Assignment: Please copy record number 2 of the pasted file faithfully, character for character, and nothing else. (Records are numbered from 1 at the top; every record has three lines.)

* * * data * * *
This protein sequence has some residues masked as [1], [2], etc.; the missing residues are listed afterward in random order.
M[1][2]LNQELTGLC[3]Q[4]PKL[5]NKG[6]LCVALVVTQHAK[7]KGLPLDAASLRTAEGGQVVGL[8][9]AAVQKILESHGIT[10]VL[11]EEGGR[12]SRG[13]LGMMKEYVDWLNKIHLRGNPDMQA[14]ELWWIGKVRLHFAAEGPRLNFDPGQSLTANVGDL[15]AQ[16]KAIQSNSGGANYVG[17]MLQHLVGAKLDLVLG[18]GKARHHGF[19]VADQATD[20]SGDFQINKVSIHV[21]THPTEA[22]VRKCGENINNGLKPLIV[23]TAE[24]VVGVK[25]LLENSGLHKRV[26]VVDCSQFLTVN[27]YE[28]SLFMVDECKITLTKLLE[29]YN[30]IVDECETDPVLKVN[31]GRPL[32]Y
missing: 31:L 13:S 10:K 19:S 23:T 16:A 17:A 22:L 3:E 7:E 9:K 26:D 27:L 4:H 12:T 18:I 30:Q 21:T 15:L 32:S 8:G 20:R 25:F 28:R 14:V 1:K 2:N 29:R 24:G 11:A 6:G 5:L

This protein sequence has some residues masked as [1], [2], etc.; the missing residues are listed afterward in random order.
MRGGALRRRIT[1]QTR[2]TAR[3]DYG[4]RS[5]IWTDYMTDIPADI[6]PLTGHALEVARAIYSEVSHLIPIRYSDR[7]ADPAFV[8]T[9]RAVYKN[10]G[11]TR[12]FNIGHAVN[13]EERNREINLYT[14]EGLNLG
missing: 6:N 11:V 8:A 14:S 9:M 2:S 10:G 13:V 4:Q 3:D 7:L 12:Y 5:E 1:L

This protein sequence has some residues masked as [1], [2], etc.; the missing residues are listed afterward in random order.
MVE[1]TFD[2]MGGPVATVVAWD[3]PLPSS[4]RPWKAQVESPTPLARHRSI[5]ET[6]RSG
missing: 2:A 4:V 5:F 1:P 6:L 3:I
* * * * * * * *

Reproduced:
This protein sequence has some residues masked as [1], [2], etc.; the missing residues are listed afterward in random order.
MRGGALRRRIT[1]QTR[2]TAR[3]DYG[4]RS[5]IWTDYMTDIPADI[6]PLTGHALEVARAIYSEVSHLIPIRYSDR[7]ADPAFV[8]T[9]RAVYKN[10]G[11]TR[12]FNIGHAVN[13]EERNREINLYT[14]EGLNLG
missing: 6:N 11:V 8:A 14:S 9:M 2:S 10:G 13:V 4:Q 3:D 7:L 12:Y 5:E 1:L